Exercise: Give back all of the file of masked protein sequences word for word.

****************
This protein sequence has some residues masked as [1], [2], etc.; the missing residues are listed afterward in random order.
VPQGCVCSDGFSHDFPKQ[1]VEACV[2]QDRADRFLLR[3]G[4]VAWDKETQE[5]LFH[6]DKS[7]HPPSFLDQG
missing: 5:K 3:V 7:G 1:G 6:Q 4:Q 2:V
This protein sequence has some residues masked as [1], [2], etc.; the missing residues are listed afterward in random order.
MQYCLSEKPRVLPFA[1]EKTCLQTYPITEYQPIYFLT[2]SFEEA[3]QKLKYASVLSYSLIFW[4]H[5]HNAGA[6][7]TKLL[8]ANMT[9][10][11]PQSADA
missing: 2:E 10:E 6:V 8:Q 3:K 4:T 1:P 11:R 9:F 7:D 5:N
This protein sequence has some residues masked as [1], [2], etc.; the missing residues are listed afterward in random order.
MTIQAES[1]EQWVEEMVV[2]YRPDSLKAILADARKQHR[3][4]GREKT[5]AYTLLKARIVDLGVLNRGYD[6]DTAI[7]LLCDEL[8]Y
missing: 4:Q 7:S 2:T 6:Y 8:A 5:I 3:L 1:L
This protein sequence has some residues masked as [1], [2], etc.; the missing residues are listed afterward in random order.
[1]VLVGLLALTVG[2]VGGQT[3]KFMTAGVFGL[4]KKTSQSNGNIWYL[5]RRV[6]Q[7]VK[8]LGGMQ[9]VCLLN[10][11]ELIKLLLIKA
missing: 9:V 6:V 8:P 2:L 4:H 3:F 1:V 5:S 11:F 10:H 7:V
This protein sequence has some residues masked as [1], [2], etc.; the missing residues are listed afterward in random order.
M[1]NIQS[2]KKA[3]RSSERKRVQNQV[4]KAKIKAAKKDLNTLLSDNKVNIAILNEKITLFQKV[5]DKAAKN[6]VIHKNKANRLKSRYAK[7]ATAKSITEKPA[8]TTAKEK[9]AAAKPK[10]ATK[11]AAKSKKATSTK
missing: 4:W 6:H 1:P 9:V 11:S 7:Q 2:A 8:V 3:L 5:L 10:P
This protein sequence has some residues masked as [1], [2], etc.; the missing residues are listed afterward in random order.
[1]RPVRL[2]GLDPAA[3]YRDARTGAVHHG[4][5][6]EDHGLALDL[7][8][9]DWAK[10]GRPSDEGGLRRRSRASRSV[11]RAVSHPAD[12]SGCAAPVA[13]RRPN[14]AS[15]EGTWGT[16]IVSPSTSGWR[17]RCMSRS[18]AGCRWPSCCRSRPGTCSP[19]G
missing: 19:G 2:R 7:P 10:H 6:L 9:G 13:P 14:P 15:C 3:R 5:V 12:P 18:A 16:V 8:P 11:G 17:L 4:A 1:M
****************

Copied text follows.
This protein sequence has some residues masked as [1], [2], etc.; the missing residues are listed afterward in random order.
VPQGCVCSDGFSHDFPKQ[1]VEACV[2]QDRADRFLLR[3]G[4]VAWDKETQE[5]LFH[6]DKS[7]HPPSFLDQG
missing: 5:K 3:V 7:G 1:G 6:Q 4:Q 2:V
This protein sequence has some residues masked as [1], [2], etc.; the missing residues are listed afterward in random order.
MQYCLSEKPRVLPFA[1]EKTCLQTYPITEYQPIYFLT[2]SFEEA[3]QKLKYASVLSYSLIFW[4]H[5]HNAGA[6][7]TKLL[8]ANMT[9][10][11]PQSADA
missing: 2:E 10:E 6:V 8:Q 3:K 4:T 1:P 11:R 9:F 7:D 5:N
This protein sequence has some residues masked as [1], [2], etc.; the missing residues are listed afterward in random order.
MTIQAES[1]EQWVEEMVV[2]YRPDSLKAILADARKQHR[3][4]GREKT[5]AYTLLKARIVDLGVLNRGYD[6]DTAI[7]LLCDEL[8]Y
missing: 4:Q 7:S 2:T 6:Y 8:A 5:I 3:L 1:L
This protein sequence has some residues masked as [1], [2], etc.; the missing residues are listed afterward in random order.
[1]VLVGLLALTVG[2]VGGQT[3]KFMTAGVFGL[4]KKTSQSNGNIWYL[5]RRV[6]Q[7]VK[8]LGGMQ[9]VCLLN[10][11]ELIKLLLIKA
missing: 9:V 6:V 8:P 2:L 4:H 3:F 1:V 5:S 11:F 10:H 7:V
This protein sequence has some residues masked as [1], [2], etc.; the missing residues are listed afterward in random order.
M[1]NIQS[2]KKA[3]RSSERKRVQNQV[4]KAKIKAAKKDLNTLLSDNKVNIAILNEKITLFQKV[5]DKAAKN[6]VIHKNKANRLKSRYAK[7]ATAKSITEKPA[8]TTAKEK[9]AAAKPK[10]ATK[11]AAKSKKATSTK
missing: 4:W 6:H 1:P 9:V 11:S 7:Q 2:A 8:V 3:L 5:L 10:P
This protein sequence has some residues masked as [1], [2], etc.; the missing residues are listed afterward in random order.
[1]RPVRL[2]GLDPAA[3]YRDARTGAVHHG[4][5][6]EDHGLALDL[7][8][9]DWAK[10]GRPSDEGGLRRRSRASRSV[11]RAVSHPAD[12]SGCAAPVA[13]RRPN[14]AS[15]EGTWGT[16]IVSPSTSGWR[17]RCMSRS[18]AGCRWPSCCRSRPGTCSP[19]G
missing: 19:G 2:R 7:P 10:H 6:L 9:G 13:P 14:P 15:C 3:R 5:V 12:P 18:A 16:V 8:P 11:G 17:L 4:A 1:M